Senator GEORGES - Mr Chairman,what other line can I take, when that was, as 1 have said, the deliberate intent of the Attorney-General and those who have supported him? It was not the deliberate intent of all Government senators but of those who have supported the Attorney-General, who, for all I know - it appears that this may be so - is engaging in some petty internal competition with other members of the Government parties because it was fairly clear last week that he came into this place and moved an amendment to this Bill without the knowledge of the Government parties and without the knowledge of the rest of the honourable senators in this place. The Attorney-General has deliberately taken into his own hands the control of the Government side of the Senate. He has done it deliberately and without consideration for the rest of the members of the Government parties, and in doing so he has provoked the Opposition to take such action that has led to the suspension of some of its members.


Senator Young - Where did you get that information from because it is not true and you know it?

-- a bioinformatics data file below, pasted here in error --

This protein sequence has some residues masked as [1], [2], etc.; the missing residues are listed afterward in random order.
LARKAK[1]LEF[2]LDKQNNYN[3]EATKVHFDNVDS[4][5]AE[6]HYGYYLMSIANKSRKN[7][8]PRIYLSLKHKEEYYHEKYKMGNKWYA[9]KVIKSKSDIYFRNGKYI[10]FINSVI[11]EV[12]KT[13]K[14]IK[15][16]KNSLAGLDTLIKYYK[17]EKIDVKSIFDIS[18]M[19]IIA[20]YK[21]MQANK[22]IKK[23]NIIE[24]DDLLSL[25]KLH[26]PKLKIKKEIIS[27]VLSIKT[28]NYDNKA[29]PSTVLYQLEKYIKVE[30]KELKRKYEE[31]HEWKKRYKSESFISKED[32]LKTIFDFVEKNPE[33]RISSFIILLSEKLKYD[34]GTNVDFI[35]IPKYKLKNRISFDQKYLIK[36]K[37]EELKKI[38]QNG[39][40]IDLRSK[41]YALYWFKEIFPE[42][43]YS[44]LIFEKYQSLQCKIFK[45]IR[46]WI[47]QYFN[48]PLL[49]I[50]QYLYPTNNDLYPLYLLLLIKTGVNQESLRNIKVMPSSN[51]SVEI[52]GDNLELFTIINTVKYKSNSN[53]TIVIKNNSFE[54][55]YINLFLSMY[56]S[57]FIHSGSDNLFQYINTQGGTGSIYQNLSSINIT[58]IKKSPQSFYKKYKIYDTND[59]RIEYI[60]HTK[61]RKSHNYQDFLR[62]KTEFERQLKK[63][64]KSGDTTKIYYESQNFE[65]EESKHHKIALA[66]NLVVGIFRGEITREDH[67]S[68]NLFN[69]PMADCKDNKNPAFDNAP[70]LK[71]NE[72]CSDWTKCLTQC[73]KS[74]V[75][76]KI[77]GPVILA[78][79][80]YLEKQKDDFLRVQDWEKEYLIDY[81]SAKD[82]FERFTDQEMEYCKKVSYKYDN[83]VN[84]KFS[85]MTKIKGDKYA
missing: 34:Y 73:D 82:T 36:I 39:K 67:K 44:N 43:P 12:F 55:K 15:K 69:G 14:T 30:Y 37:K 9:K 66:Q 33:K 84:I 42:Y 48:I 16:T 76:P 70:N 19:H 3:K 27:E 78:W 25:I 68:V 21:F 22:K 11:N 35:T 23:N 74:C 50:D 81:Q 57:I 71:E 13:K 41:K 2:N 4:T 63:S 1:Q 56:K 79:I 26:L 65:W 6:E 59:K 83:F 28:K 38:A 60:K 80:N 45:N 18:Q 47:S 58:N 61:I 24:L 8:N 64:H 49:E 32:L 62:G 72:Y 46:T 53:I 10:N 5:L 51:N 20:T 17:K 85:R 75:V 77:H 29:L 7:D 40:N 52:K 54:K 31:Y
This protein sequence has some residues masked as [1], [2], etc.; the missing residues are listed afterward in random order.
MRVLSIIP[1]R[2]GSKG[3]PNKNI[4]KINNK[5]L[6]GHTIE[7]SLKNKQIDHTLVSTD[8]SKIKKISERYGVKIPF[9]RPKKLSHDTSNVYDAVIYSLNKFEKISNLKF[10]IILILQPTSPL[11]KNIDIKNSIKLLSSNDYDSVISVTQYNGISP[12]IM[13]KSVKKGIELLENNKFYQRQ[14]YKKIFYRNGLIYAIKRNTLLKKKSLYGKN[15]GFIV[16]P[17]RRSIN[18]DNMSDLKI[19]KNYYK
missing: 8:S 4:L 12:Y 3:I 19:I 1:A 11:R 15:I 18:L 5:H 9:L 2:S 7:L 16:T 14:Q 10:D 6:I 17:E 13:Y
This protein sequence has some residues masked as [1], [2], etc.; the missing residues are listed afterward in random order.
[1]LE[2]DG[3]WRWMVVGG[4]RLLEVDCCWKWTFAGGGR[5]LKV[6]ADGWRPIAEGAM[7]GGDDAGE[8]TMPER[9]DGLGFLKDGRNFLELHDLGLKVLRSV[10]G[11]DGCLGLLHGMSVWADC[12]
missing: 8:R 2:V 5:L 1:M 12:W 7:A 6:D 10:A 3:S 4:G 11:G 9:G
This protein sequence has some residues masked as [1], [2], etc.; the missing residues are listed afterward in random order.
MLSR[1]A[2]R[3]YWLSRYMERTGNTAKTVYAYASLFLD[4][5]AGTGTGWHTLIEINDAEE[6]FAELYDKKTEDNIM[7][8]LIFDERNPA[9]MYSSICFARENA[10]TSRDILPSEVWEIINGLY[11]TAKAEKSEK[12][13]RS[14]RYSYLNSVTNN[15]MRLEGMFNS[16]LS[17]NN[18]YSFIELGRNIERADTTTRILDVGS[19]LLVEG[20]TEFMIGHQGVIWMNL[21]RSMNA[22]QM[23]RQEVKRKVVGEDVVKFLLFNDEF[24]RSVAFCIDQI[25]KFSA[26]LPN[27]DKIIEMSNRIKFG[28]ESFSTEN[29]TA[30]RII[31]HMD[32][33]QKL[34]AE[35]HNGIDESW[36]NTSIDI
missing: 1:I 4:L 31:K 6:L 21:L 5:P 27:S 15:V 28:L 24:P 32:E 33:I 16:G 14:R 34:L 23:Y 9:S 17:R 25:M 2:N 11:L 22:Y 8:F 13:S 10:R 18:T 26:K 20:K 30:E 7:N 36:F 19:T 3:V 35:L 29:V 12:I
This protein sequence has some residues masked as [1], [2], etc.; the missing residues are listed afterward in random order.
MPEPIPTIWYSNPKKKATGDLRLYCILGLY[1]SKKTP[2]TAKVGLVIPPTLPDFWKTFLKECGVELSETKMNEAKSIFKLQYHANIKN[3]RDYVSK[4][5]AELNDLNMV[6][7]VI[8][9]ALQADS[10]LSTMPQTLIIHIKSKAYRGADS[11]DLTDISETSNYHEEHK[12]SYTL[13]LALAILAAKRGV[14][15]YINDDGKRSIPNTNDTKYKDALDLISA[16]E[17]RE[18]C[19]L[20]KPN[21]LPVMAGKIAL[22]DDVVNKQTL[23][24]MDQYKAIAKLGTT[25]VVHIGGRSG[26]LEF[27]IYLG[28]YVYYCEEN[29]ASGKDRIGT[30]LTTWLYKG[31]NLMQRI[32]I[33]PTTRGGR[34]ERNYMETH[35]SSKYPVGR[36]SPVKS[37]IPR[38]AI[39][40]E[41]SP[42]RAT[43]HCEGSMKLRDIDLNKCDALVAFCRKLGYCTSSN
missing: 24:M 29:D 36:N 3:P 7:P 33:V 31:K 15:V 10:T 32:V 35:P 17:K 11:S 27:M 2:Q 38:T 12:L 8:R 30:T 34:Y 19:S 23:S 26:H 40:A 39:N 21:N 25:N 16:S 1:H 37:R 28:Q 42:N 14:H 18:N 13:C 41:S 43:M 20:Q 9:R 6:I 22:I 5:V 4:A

Senator GEORGES - It has been fairly clear to us as we have viewed it here. There is complete disorder in the Government. The Minister who should be dealing with this Bill is the Minister who represents in this chamber the Minister for

National Service and it has been declared to the Senate that the Minister who represents in this chamber the Minister for Labour and National Service is Senator Wright. He should be the man who is best able to handle this Bill. But what has happened?


The CHAIRMAN - Order! Senator Georges, could you tell me what is the relevance of what you are saying to the motion before the Chair?


Senator GEORGES - The relevance of what 1 am saying is-


Senator Webster - This will be difficult.


Senator Kane - Give him a go.